Monday, March 05, 2012

Recep Tayyip Erdogan

My experience in Turkey shined some anecdotal light on Prime Minister Erdogan. There were mixed, but mostly negative opinions of him.

A carpet seller from Konya in his late 20s had a favorable view of Erdogan. His views were in the context of religious freedom in Turkey. He said that people in Turkey are free to do what they want, whether it is drinking alcohol or follow a religious course. He also lauded society's tolerance towards minorities, specifically with regards to my Jewishness.

A doctor from Izmir in her 50s felt that now was the most frightening time in Turkey because of Erdogan and the AKP. She agreed with the ruling that smoking should not be allowed indoors and the potential law change involving the drinking age being moved up to 21. However, she said some of her friends were considered that these measures are part of a wider effort of the government to assert more control over society and impose its Islamic ideas (especially on alcohol) on the country.

She criticized the Prime Minister for not helping the poor though he came from a poor family. She said the poor view Erdogan as a symbol and were not concerned with his anti-poor policies. She also accused him of giving deeds just before the election to poor people who built illegal houses in exchange for their vote. She also was critical of his conciliatory tone towards the Kurds.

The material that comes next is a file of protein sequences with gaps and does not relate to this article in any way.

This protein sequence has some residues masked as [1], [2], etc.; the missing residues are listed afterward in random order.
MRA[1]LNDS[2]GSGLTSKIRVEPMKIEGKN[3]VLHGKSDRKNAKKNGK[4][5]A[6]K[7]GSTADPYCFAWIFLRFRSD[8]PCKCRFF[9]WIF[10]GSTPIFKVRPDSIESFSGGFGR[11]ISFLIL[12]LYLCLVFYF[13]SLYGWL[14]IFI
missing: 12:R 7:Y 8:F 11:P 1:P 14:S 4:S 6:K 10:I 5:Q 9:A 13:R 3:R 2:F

Two hotel receptionists from Istanbul in their 20s were also critical of Erdogan. As did the doctor from Izmir, they noted Erdogan and his wife's extraordinary wealth. Much of it was gained by way of corruption, according to the people I talked to. A third hotel receptionist from Istanbul said that he was not a supporter of Erdogan, but that he was the most capable to run the country and realistically the only option.

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